Those who made the new movie “The Good Lie,” screenwriter Margaret Nagle’s fictionalized account of what many Sudanese “Lost Boys” went through to get to America, figure there’s a timeliness to its history. It’s not just about 1980s East Africa and America just after 9/11.
“Look at what’s happening along the Mexican border, more than 50,000 children fleeing violence in Central America crossing that border, by themselves,” says Nagle. Just as her script depicts unarmed Sudanese children, many of them orphaned, fleeing a war zone, “these kids are on their own, desperate. And some of us getting very upset that this is happening, at the kids!”
Nagle’s script — telling the story of “Lost Boys” who made it to America just before 9/11 — took eleven years to find a name star (Reese Witherspoon) and financing that allowed it to be filmed. Nagle sees that as fate.
“After 11 years, with the refugee camps overflowing again, and kids fleeing violence on our borders, maybe the time is right for this movie,” she says. “We are a country built by immigrants fleeing intolerance, violence and poverty. That’s how this country began. Plainly, the schools are not teaching history very well if so many people have a hard time remembering that.”
Kuoth Wiel, who plays a lost girl who makes it out of Sudan with the lost boys of “The Good Lie,” is the daughter of Sudanese refugees, a young actress lucky enough to grow up in Minnesota rather than war-torn Sudan.
“If you don’t know what it’s like to be a refugee,” she says, “maybe our movie can tell you. We’re just misunderstood, and I think that’s the case with the unaccompanied minors coming in from the border with Mexico. You have to wonder why they’re here. They have nothing left. For their parents to give them up to send them north wasn’t easy. Desperation.”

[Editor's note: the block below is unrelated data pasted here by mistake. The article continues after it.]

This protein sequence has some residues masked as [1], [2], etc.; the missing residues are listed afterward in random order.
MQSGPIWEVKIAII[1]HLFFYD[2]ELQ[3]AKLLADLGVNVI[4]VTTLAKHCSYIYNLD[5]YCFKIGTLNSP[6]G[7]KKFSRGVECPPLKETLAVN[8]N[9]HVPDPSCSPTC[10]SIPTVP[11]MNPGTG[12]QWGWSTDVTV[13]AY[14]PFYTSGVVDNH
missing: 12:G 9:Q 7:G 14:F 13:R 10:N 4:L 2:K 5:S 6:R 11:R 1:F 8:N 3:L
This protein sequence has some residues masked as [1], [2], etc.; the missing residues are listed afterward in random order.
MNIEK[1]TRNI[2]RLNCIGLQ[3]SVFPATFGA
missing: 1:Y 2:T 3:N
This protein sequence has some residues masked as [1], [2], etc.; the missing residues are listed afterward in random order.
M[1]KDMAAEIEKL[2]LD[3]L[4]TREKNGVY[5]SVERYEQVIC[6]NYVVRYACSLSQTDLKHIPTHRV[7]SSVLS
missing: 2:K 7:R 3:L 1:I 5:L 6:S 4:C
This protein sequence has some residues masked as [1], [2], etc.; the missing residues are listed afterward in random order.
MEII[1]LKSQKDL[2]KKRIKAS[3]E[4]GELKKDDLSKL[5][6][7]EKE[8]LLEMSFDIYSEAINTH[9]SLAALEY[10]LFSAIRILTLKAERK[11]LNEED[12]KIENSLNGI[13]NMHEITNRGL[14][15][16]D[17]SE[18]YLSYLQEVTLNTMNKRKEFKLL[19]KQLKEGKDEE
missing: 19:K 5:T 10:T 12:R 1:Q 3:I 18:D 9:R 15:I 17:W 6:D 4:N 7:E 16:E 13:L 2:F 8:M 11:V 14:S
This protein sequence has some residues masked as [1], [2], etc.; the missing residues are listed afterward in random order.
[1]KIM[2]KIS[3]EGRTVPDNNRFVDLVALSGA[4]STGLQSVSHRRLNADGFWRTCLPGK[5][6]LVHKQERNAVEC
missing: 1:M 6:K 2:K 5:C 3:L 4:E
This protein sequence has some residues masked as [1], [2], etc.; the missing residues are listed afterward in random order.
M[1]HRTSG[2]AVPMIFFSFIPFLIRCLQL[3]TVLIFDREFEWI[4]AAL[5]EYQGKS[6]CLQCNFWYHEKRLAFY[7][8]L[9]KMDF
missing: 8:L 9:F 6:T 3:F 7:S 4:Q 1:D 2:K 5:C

Nagle adds that “if CNN and other networks would take the time to interview some of these kids, we’d all feel differently about them, just as we did about the ‘Lost Boys’ after ’60 Minutes’ started doing stories on them.”
Actor Arnold Oceng was born in Uganda, the child of refugees who fled Sudan. But the war spilled over the border, as they often do. Growing up in London, he heard the stories of a harrowing childhood he was too young to remember.
“My mom tells me of running away from the war with me tied on her back, through the jungles of Uganda. Hiding from soldiers, just as she had in Sudan. My mom did that. I am totally connected with that war, through her. But I did not understand the desperation she felt, the desperation of all refugees from war feel, until we made the film.”
In “The Good Lie,” Oceng plays Mamere, a refugee who feels the weight of responsibility for the others in his “family,” and survivor’s guilt for those he had to leave behind.
Critics are saying “The Good Lie” is “overly earnest” (Variety) but “bighearted” (New York Post) thanks to its story and its timely message about welcoming refugees. Nagle hopes filmgoers get the bigger picture, “that this is what we do best. When we do something like this, we feel good about ourselves and the country. We’ve been so divided, lacking that higher purpose that makes us great. It’s nice to remember we do this.”